Corporation of Washington v. Young,
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23 U.S. 406 (1825)
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U.S. Supreme Court
Corporation of Washington v. Young, 23 U.S. 10 Wheat. 406 406 (1825)
Corporation of Washington v. Young
23 U.S. (10 Wheat.) 406
Where the manager of a lottery drawn in pursuance of an ordinance of the Corporation of the City of Washington gave a bond to the corporation conditioned "truly and impartially to execute the duty and authority vested in him by the ordinance," held that the person entitled to a prize ticket had no right to bring a suit for the prize against the manager upon his bond in the name of the corporation without its consent.
MR. CHIEF JUSTICE MARSHALL delivered the opinion of the Court.
The defendant was the manager of a lottery drawn in pursuance of an ordinance of the Corporation of Washington, and gave his bond to the corporation in the penalty of $10,000 conditioned "truly and impartially to execute the duty and authority vested in him by the ordinance."
The declaration was on the penalty of the bond, after oyer of which and of the condition the defendant pleaded non damnificatus, upon which there was issue, with leave to give the special matter in evidence on both sides.
A jury was empanelled, which found the special verdict stated in the preceding case of Brent v. Davis,
with this additional circumstance, which, having no connection with that case, was not stated in it. The ticket No. 1,037, drew a prize of $10,000. It had been sold in quarter shares to several persons, but had remained in possession of the said Gideon Davis, who gave to each purchaser a certificate specifying the interest he held in the ticket. After the drawing was completed but before the institution of this suit, Gideon Davis delivered the said ticket, No. 1,037, to the managers, towards securing and paying of the moneys stipulated to be paid by him under his contract for the purchase of the lottery.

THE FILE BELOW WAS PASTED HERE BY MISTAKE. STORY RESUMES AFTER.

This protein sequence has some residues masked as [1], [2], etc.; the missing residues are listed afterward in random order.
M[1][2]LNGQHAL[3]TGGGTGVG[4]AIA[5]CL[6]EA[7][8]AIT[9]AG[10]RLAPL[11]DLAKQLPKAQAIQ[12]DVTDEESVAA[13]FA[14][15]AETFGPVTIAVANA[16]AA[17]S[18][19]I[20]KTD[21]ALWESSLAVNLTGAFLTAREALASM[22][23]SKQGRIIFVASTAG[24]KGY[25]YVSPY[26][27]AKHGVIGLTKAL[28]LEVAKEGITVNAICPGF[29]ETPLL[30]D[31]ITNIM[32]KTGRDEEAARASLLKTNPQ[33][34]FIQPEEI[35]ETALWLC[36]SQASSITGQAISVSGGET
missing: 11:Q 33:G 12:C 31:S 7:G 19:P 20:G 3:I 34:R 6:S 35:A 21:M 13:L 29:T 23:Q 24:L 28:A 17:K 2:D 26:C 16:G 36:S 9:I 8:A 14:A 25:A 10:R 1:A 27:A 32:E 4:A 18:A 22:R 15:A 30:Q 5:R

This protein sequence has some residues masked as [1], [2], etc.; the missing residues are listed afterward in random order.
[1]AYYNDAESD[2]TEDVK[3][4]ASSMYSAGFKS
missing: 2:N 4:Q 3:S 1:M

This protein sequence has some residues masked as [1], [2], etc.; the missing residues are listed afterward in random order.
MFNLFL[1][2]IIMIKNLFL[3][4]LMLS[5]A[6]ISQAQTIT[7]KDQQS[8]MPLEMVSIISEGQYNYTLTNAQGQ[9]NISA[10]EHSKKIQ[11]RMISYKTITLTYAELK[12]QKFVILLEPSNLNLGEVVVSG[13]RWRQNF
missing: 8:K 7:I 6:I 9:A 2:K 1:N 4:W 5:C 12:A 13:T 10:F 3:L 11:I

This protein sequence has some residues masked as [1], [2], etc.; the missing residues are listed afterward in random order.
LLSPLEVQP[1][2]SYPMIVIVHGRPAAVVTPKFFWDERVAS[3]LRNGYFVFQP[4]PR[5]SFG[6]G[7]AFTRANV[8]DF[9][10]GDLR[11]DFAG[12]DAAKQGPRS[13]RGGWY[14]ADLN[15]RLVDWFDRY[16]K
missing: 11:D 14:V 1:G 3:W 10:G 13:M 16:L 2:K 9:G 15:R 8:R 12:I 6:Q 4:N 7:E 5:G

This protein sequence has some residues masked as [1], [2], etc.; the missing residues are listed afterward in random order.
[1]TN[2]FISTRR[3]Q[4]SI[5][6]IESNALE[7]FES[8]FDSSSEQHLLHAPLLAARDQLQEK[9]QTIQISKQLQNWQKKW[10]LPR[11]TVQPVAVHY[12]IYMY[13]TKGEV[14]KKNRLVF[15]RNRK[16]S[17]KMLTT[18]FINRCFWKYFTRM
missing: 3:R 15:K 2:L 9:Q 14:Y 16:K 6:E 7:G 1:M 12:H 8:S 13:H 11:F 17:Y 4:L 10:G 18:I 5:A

This suit is instituted for the benefit of the purchasers of the ticket No. 1,037, without the consent of the corporation.
The judgment of the court was in favor of the defendant, and the plaintiffs have sued out a writ of error to bring the cause into this Court.
The first inquiry is into the right of the proprietors of the ticket No. 1,037, to sue in the name of the corporation without its consent. Their counsel insists that the bond was taken for the benefit of the fortunate adventurers in the lottery, and that each has a right to use it. In support of this proposition he has cited the case of McMechen v. Baltimore, decided in the court of Appeals of Maryland in the year 1806. That was a writ of error to a judgment confessed in the general court in an action brought by the corporation on a bond given by Thomas Yates and Archibald
Campbell with their sureties conditioned for the performance of their duty as auctioneers. The court determined that the suit was to be considered as brought by authority of the corporation, although no warrant of attorney was shown, and that the confession was an admission of the right to recover the penalty of the bond, whether in their own right or for the use of another was immaterial.